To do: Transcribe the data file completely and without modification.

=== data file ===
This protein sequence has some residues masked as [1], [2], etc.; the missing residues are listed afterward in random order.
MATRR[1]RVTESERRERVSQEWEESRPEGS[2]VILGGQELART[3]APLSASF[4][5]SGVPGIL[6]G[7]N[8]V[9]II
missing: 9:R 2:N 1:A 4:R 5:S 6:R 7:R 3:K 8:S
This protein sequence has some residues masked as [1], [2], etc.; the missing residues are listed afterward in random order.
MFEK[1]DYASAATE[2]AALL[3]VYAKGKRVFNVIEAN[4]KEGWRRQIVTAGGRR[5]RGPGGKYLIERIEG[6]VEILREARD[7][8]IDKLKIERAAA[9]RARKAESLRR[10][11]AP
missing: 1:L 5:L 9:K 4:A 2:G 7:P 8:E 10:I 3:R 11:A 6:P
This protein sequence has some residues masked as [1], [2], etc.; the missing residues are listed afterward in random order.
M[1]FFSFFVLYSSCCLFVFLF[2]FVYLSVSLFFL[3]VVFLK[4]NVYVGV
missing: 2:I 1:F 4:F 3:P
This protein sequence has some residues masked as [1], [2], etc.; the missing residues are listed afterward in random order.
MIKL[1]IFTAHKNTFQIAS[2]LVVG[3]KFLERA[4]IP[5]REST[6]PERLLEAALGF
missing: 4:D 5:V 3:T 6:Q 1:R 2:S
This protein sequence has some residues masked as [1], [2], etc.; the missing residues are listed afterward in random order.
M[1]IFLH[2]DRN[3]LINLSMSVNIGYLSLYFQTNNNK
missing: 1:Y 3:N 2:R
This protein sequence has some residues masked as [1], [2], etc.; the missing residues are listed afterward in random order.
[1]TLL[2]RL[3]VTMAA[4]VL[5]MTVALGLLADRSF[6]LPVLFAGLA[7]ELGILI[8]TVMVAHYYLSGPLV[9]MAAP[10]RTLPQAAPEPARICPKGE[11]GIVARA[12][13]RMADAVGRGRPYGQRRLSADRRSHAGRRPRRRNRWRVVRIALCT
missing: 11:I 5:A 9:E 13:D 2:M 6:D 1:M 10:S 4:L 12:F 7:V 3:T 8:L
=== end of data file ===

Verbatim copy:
This protein sequence has some residues masked as [1], [2], etc.; the missing residues are listed afterward in random order.
MATRR[1]RVTESERRERVSQEWEESRPEGS[2]VILGGQELART[3]APLSASF[4][5]SGVPGIL[6]G[7]N[8]V[9]II
missing: 9:R 2:N 1:A 4:R 5:S 6:R 7:R 3:K 8:S
This protein sequence has some residues masked as [1], [2], etc.; the missing residues are listed afterward in random order.
MFEK[1]DYASAATE[2]AALL[3]VYAKGKRVFNVIEAN[4]KEGWRRQIVTAGGRR[5]RGPGGKYLIERIEG[6]VEILREARD[7][8]IDKLKIERAAA[9]RARKAESLRR[10][11]AP
missing: 1:L 5:L 9:K 4:A 2:G 7:P 8:E 10:I 3:R 11:A 6:P
This protein sequence has some residues masked as [1], [2], etc.; the missing residues are listed afterward in random order.
M[1]FFSFFVLYSSCCLFVFLF[2]FVYLSVSLFFL[3]VVFLK[4]NVYVGV
missing: 2:I 1:F 4:F 3:P
This protein sequence has some residues masked as [1], [2], etc.; the missing residues are listed afterward in random order.
MIKL[1]IFTAHKNTFQIAS[2]LVVG[3]KFLERA[4]IP[5]REST[6]PERLLEAALGF
missing: 4:D 5:V 3:T 6:Q 1:R 2:S
This protein sequence has some residues masked as [1], [2], etc.; the missing residues are listed afterward in random order.
M[1]IFLH[2]DRN[3]LINLSMSVNIGYLSLYFQTNNNK
missing: 1:Y 3:N 2:R
This protein sequence has some residues masked as [1], [2], etc.; the missing residues are listed afterward in random order.
[1]TLL[2]RL[3]VTMAA[4]VL[5]MTVALGLLADRSF[6]LPVLFAGLA[7]ELGILI[8]TVMVAHYYLSGPLV[9]MAAP[10]RTLPQAAPEPARICPKGE[11]GIVARA[12][13]RMADAVGRGRPYGQRRLSADRRSHAGRRPRRRNRWRVVRIALCT
missing: 11:I 5:A 9:E 13:D 2:M 6:D 1:M 10:S 4:L 12:F 7:V 3:T 8:L